Graphene may have seemed a poor candidate for any kind of correlated electron physics not so long ago, but studies of bilayer graphene revealed a twist in the tale. Experimenting with the angle of orientation between one layer and another, revealed both Mott insulating and superconducting behaviour at different magic angles, and the potential for a new “twistronics” approach to engineering device properties. Theorists have been quick to snap up on the action with a recent paper suggesting more revelations to come.
“Graphene may become not only a venue for strong correlation physics, but also topological superconductivity,” suggest Cenke Xu at University of California, Santa Barbara, and Leon Balents at the Kavli Institute of Theoretical Physics, Santa Barbara, in the US in a recent Physics Review Letters report. Their theoretical treatment of the bilayer graphene systems points towards the existence of topological “Majorana” states at the edge of the material, of particular interest for quantum computing since they offer a system for quantum bits that is more robust to environmental perturbations than many others.
Three is the magic number of lattice sides
Following the experimental observations of superconductivity in bi- and multilayer graphene Xu and Balents aimed to “understand the nature of the observed superconducting phases”. They describe the twisted multilayer graphene as a superlattice with three-sided triangular lattice units much larger than the original honeycomb microscopic lattice. They then apply the “Hubbard model” – one of the simplest models for interacting particles in a lattice with just two terms in the Hamiltonian to describe the kinetic energy in terms of hopping from one site to another and the potential at the lattice sites.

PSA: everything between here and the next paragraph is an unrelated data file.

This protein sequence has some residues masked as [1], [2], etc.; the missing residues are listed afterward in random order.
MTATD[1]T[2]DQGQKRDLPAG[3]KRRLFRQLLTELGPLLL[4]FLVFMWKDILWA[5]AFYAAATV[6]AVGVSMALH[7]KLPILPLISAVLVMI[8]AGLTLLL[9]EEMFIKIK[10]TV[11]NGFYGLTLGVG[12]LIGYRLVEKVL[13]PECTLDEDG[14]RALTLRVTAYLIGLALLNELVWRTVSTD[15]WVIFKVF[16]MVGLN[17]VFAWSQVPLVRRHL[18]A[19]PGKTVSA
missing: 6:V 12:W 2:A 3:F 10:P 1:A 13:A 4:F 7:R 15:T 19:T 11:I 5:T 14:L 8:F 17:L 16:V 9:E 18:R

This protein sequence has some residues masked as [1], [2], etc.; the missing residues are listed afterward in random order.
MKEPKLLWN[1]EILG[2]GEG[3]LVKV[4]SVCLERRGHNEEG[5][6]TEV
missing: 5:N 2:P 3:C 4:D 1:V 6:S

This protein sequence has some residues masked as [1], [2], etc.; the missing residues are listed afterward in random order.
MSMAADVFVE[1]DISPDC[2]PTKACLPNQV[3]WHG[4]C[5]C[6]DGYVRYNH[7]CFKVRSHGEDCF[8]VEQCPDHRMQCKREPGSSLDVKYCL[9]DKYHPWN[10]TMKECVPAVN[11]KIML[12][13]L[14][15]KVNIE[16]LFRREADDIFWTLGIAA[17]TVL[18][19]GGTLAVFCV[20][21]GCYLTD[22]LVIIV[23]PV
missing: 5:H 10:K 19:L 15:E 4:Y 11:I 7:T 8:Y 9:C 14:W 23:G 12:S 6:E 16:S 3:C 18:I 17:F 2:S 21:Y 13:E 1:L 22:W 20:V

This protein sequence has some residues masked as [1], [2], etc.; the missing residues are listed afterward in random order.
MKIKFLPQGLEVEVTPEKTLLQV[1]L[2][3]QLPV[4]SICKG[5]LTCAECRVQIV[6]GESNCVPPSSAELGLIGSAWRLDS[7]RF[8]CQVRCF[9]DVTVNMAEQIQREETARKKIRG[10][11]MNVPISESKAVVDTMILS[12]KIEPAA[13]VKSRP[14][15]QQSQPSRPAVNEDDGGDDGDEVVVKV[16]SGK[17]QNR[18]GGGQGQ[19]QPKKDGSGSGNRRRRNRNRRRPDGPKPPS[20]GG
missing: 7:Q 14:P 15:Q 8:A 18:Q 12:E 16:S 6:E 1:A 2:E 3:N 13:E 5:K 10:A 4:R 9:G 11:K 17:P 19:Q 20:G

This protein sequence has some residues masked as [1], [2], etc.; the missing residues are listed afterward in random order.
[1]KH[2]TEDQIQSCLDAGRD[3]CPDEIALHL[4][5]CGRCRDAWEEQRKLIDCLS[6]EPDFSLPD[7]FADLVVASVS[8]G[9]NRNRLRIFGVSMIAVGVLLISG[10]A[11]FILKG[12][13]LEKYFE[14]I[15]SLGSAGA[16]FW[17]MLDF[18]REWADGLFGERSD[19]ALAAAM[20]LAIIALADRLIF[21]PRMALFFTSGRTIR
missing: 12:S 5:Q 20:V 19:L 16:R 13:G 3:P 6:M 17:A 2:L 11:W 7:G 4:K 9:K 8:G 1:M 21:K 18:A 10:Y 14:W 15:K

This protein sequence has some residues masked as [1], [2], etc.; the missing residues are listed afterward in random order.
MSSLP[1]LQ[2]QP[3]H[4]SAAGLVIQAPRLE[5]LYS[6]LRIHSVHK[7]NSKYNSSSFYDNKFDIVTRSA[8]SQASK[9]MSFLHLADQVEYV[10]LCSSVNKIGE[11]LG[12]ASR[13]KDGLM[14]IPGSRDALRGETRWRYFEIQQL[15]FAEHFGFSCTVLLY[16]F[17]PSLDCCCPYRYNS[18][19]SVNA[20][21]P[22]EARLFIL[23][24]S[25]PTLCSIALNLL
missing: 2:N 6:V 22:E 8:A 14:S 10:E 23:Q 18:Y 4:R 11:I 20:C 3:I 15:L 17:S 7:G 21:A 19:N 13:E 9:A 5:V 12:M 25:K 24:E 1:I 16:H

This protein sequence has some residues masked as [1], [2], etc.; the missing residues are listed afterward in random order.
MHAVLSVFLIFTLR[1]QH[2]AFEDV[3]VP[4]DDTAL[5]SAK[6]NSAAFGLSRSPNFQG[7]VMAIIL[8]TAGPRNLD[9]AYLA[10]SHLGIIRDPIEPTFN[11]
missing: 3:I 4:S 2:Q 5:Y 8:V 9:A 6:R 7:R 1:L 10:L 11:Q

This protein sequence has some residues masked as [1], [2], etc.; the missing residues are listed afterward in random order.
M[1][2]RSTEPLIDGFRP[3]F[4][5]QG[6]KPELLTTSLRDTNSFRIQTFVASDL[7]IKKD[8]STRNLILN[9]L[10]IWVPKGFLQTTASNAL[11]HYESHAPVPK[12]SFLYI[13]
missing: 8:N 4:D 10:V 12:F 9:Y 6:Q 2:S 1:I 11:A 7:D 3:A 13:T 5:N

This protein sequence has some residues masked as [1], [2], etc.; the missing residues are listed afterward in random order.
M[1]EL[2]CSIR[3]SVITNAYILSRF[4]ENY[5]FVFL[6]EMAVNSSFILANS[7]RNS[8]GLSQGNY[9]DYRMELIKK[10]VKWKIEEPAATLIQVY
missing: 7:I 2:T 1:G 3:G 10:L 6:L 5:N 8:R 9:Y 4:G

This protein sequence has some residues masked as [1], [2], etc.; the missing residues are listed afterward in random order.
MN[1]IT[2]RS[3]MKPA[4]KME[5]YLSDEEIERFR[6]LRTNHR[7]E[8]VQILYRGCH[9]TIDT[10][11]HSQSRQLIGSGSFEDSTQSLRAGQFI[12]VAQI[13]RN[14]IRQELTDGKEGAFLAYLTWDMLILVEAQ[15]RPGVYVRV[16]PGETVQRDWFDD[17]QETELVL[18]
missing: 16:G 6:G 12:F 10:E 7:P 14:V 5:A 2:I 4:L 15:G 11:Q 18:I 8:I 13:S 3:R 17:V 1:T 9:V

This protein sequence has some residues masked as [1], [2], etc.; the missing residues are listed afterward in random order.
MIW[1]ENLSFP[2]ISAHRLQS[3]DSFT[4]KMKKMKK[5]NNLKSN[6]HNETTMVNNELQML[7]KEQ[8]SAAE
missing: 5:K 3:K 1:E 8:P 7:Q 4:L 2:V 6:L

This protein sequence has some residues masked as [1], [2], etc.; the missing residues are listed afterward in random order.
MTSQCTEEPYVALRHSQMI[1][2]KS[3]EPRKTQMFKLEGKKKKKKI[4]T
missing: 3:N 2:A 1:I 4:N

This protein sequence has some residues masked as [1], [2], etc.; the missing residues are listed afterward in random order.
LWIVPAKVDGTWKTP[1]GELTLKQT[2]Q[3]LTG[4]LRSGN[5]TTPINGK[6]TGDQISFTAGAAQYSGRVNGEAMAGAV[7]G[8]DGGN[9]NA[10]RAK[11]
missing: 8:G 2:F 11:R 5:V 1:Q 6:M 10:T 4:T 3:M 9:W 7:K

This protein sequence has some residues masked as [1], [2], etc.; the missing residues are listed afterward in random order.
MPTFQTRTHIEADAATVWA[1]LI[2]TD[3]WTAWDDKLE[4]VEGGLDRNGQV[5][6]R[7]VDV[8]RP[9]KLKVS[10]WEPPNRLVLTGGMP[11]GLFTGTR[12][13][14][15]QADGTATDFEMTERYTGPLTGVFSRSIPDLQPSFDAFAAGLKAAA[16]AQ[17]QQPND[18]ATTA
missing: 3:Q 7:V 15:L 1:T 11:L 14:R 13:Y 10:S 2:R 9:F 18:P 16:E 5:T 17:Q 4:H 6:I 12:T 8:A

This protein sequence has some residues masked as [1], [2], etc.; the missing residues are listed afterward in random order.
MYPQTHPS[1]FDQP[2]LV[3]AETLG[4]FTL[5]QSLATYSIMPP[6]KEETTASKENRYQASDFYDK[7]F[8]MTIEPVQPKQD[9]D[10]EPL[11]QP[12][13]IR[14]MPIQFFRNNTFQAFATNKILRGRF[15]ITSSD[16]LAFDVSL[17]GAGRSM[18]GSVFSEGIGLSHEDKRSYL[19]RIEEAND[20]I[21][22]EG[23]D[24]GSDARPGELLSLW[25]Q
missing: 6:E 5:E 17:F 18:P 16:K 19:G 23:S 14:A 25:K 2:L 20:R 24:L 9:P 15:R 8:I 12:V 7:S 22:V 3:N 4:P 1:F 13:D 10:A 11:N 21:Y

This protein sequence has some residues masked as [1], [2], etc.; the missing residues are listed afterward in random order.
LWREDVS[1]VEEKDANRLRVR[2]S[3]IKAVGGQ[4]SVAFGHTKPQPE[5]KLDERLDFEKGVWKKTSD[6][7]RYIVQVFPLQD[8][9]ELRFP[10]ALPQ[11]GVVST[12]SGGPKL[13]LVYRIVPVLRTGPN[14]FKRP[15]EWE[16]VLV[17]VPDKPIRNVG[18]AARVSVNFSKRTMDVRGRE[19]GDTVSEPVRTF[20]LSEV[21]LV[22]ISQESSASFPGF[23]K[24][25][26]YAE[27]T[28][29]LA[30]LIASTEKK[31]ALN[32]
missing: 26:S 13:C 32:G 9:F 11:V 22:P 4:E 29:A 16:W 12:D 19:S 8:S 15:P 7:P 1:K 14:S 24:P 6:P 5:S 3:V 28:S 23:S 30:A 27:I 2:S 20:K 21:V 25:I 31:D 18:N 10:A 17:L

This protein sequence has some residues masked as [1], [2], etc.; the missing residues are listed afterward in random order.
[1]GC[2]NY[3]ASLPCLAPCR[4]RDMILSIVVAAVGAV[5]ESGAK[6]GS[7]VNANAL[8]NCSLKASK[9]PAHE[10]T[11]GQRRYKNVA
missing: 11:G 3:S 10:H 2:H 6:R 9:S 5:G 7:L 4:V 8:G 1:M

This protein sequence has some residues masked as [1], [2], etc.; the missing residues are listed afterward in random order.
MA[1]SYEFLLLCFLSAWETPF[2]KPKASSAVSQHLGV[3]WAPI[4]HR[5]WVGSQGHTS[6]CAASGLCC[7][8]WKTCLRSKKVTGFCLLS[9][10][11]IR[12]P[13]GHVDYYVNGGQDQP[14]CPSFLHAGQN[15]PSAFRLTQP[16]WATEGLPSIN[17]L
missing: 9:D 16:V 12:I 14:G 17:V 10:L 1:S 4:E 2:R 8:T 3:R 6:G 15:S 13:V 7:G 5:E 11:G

“We argue that even in the simplest situation, the valley degree of freedom of graphene leads to dramatic modifications to the superconductivity: the preferred states are topological superconductors with a valley singlet structure,” explain Xu and Balents. “The compelling simplicity of the triangular framework suggests that graphene Moiré heterostructures which realize the single band triangular regime are favourable for realizing topological physics,” they conclude.
‘Twistronics’ tunes 2D material properties
Among the recent work on this topic Noah F. Q. Yuan and Liang Fu a MIT published a report that also applied the Hubbard model to twisted bilayer graphene but based on a honeycomb lattice, leading to more intricate nuances in the results. Their work helps towards understanding the recent observations of transitions from metal to Mott insulator, Landau level degeneracy lifting, and unconventional superconductivity. What Xu and Balents add to the discussion is the potential for topological superconducting phenomena in these systems.
Full details are reported in Physical Review Letters.